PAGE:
Cadel Evans. The only lion that matters.

Lion, BMC, bus.

There is only one lion on the dash on the BMC team bus and it’s also the ultimate lion, the lion d’authorite, the one lion that matters in France, in Paris, on the final day of the 2011 Tour de France.

The winning lion.

It’s the Credit Lyonnais lion that Cadel won for taking over the yellow jersey thanks to his masterful ride in the time trial. He took second place behind HTC-Highroad clock specialists Tony Martin but that hardly mattered.

It was the day and the bear when he won the Tour de France after years of bad luck, injuries, weak supporting casts and an unbeatable Alberto Contador.

That is all over now and that lion is one beautiful, iconic, stuffed creature. Cadel Evans may not stick that lion on his fireplace mantle — if he has one — but he will always look at the silly lion and remember the most important day in his cycling career.

The day he won la Grand Boucle, the Tour de France, the crowning achievement in the sport of cycling.

Walk by the Europcar team bus and there are ten lions on the dash. That pack of lions isn’t worth jack compared to the big one on the BMC dash.

The lion that won belongs to Cadel Evans.

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8 Responses to “Cadel Evans. The only lion that matters.”

  1. Pardon my denseness here, but are you saying that the lion given on the final day is visibly different in someway? Like bigger or something? I have wondered if they have some way of distinguishing it from the previous ones. BTW, I have recently discovered, after several years, that there is an L in Euskaltel. Who knew?

  2. I don't agree with your comment "Walk by the Europcar team bus and there are ten lions on the dash. That pack of lions isn’t worth jack compared to the big one on the BMC dash."

    For a new team (Ok reincarnation of other french teams) the results that Thomas Voekler provided for his team were beyond expectations. From a sporting standpoint, the team performed beyond expectations and fought to the death to help Thomas hold his lead over several days.

    From a sponsorship standpoint the team was purely build around Voekler and wouldn't have existed if he would have gone to another team. Europcar took a chance on funding the team and was hansomely rewarded with a huge amount of publicity (all for good reasons).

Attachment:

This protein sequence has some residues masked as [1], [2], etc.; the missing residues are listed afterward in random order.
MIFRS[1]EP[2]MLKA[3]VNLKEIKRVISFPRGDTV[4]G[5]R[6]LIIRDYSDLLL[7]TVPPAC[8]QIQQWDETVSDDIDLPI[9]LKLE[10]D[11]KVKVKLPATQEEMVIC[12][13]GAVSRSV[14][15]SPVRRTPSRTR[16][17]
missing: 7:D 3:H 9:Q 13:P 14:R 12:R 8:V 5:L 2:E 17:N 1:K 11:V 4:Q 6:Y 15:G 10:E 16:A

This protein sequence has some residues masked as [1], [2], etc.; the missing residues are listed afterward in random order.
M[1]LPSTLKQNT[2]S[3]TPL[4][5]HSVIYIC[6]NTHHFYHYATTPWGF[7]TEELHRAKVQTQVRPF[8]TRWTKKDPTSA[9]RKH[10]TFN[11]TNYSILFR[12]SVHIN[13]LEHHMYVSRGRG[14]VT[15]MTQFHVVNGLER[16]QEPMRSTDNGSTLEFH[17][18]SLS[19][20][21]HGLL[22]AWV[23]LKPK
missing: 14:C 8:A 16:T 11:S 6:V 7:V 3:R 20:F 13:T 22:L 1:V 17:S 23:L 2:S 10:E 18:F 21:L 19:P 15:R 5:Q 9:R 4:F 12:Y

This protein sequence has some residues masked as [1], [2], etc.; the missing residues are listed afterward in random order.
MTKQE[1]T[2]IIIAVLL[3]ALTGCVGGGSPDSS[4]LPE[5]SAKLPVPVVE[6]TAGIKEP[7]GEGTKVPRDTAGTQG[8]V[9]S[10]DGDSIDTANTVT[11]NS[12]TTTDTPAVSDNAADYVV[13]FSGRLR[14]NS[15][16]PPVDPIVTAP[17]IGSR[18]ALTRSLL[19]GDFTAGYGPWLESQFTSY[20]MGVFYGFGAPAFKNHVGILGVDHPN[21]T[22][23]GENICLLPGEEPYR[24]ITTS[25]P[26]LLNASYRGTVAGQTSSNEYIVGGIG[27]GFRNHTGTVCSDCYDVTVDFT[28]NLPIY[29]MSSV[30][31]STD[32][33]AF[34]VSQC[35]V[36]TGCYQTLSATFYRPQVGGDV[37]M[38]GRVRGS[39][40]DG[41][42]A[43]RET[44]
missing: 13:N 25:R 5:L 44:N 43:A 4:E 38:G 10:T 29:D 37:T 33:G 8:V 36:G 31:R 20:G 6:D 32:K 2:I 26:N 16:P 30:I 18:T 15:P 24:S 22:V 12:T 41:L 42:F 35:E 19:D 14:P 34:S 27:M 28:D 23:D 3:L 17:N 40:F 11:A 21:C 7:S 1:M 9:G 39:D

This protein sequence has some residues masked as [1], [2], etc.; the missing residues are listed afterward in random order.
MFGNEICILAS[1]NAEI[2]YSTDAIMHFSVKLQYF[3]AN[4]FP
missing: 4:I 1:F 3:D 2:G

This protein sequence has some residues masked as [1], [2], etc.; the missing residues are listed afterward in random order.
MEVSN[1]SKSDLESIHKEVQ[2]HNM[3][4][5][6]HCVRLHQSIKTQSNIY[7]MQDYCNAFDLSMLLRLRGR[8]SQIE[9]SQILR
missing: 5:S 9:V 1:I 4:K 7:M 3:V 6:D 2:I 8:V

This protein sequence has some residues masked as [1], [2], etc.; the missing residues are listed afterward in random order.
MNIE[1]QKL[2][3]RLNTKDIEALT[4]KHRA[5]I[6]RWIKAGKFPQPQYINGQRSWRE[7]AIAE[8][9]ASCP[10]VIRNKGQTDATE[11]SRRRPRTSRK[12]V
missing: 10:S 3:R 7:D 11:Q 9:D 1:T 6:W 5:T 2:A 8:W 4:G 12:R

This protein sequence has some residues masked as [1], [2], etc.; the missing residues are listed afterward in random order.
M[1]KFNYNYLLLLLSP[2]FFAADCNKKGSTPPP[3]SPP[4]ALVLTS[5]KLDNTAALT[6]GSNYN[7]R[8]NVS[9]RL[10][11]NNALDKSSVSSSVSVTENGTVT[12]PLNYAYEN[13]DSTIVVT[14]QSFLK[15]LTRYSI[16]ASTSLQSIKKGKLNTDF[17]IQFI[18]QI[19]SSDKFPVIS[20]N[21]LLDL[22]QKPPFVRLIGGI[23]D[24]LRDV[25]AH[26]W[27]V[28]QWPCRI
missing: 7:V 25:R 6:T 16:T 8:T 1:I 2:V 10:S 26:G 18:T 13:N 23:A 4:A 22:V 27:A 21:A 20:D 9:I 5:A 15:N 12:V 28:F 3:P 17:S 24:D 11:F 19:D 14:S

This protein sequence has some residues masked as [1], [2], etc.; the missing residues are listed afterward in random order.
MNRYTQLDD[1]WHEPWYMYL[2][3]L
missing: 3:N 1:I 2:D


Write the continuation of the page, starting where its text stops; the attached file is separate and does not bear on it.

So while T.V. and Europcar didn't keep the yellow Jersey all the way to Paris, your comment is completely wrong..or as Voekler would say "foutu".

    • I agree with Jason. Those ten lions are worth a lot more than "jack" no matter what you compare them with! How many cyclists/teams can boast of so many yellow jerseys?? Many professionals dream to have yellow for ONE day in le TdF, let alone ten days! No one expected Europcar to perform the way that they did this year. Chapeau to Thomas Voeckler and his team!

      • But for sure, if Thomas Voeckler were given the chance, he would gladly swap those ten lions for the one held by Cadel Evans. Chapeau to Thomas for a great ride, but in the end Evans has taken a place in history that no amount of stage wins can match.

    • Jason, it's my blog so in that respect I am never, ever wrong. I think the point I was making is that I'm sure Voeckler would trade nine of those for a Tour victory and so would Europcar. They had a fantastic tour. Matt

  3. IdeaStormer Jorge Reply 26. Jul, 2011 at 9:47 pm

    All those plushy lions are worth A LOT!

    Any rider winning one is guaranteed major mula! First in post Tour crit's and then in next year's contract! I would bet one lion won on any stage is worth at least a 100K pay raise in the coming year, add 10 of them and maybe not 10x100K but at least several 100K!

    The last one has an added bonus I do agree, but we have also seen that some riders do fail to cash in on that last lion for some odd reason or another. (cough cough, Sastre)